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Osteoporosis in Developing Countries in Asia Pacific – Challenges and Opportunities

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A region of immense physical expanse, the Asia Pacific is characterized by its significant racial, cultural, and topographic diversity. The countries in the region are at different stages of political evolution and economic development. While Australia, Japan, Republic of Korea, New Zealand, and Singapore are categorized as high income countries, Bangladesh, Cambodia, China, India, Pakistan, Philippines and Vietnam are regarded as Lower-middle-income countries (LMIC), and China, Malaysia and Thailand are  categorized as Upper-middle–income countries.

Sixty-five percent of the global increase in proportion of persons aged ≥60 years by 2050 is expected to occur in Asia. Governments in industrialized, high, and middle-income countries have increasingly been giving priority to ageing, while it has attracted little attention in low income countries.

Tremendous variation in the level of detail in various aspects of osteoporosis screening, diagnosis and management exist across the region. Inadequate planning and implementation of health policies in concert with problems in availability, accessibility, affordability, and sustainability of health facilities make managing osteoporosis in developing economies challenging. The significant ethnic and cultural diversity of populations even within countries with resultant differences in lifestyle and risk factors also pose a barrier to optimal healthcare delivery. While epidemiological transitioning is shifting the burden of disease from communicable to non-communicable conditions in most developing countries, issues such as infectious diseases and malnutrition are still top priority and take up majority of resources.

In most LMICs within the Asia-Pacific region, osteoporosis is not included in national action plans. Quality epidemiological data on fragility fractures, information on burden of the disease, mortality rates post hip fractures, information on societal costs and quality of life are non-existent. Majority of fracture patients are never offered screening for future fracture risk and/or treatment for osteoporosis. The gap between evidence-based recommendations for post fracture care and actual clinical practice has been widely documented. Population specific normative data for bone density are lacking and vitamin D deficiency is common. Furthermore, less than 25% of older patients with fractures receive adequate vitamin D supplementation.  Economic costs data (including burden for family members and caregivers) are also not available for many countries. Secondary fracture prevention (SFP) has been neglected in many countries in the Asia-Pacific region.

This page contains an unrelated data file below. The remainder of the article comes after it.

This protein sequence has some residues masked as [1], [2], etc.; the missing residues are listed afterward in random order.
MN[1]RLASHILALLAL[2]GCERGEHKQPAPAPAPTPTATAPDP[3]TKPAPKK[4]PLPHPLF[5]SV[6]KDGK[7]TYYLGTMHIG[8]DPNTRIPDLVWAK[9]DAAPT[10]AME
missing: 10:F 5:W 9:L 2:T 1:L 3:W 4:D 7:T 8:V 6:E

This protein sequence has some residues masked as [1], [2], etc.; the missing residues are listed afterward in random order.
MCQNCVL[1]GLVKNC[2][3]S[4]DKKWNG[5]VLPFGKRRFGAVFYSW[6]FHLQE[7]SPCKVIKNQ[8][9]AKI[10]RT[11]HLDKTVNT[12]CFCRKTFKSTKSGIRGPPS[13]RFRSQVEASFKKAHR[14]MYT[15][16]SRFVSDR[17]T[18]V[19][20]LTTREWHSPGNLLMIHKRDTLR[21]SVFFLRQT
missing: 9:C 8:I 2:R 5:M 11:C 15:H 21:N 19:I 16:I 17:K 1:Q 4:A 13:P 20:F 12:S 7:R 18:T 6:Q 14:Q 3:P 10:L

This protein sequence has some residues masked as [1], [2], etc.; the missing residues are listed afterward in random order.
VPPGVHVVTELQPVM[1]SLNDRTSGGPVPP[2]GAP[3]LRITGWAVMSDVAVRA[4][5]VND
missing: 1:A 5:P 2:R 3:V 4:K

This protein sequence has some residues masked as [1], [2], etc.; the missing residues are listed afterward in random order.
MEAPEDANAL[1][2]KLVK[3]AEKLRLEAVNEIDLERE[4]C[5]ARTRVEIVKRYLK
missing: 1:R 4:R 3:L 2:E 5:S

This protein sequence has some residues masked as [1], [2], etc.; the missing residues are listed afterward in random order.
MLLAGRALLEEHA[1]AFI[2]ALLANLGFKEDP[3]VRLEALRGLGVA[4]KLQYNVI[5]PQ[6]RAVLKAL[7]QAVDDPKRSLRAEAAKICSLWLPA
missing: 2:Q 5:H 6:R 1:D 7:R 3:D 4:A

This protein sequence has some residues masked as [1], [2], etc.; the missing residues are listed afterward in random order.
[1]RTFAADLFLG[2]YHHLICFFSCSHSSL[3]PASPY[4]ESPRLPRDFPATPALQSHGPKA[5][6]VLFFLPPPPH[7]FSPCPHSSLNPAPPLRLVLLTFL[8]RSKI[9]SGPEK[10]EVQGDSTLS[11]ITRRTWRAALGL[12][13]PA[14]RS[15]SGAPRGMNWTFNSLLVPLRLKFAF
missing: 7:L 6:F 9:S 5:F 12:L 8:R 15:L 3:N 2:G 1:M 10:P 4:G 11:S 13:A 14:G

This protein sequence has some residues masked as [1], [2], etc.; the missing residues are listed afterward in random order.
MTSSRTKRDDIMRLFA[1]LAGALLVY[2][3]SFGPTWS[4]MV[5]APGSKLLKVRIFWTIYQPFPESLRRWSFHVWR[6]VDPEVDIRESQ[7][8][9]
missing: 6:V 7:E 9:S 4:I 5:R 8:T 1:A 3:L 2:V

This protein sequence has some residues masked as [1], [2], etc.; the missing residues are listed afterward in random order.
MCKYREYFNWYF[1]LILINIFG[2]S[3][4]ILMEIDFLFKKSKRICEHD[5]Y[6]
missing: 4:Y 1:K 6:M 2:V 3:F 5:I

A wholesome and proactive approach is required to help turn things around. The problems in these countries are local in nature and often require focused, pragmatic solutions. Without an adequate data infrastructure, it is difficult or impossible to monitor the quality of life, key changes in health and economic status and other important variables. Such data are essential for policymakers to formulate evidence-based policies. Time-series data are essential for monitoring the impact of policy implementation.

SFP is the first step in the development of a systematic approach to prevention of all fragility fractures caused by osteoporosis. Strategies for good SFP include identification of individuals who are at high risk of sustaining fragility fractures, and, for them to be treated in accordance with best practice guidance. Benchmarking of care specifically relating to secondary prevention of fragility fractures is a major component of the IOF Capture the Fracture® Program. Similarly, hip fracture registries have been developed in many countries to benchmark provision of acute perioperative care and secondary fracture prevention after hip fracture.

In line with the guiding principles of APCO to foster harmonization of osteoporosis care across the region, partnerships with other Asia-Pacific countries can be a great prospective asset for developing economies to boost their own health care systems.  Collaborative programmes with post-graduate medical colleges in developed countries in the region can facilitate training and research.  A great responsibility still however lies on local health care forces to utilize resources in a sustainable manner. The right to health and attainment of the highest standards of health care for all, obliges national governments to create conditions to ensure equitable access to health services for their citizens.

Dr Aysha Habib Khan, Pakistan, on behalf of APCO.     

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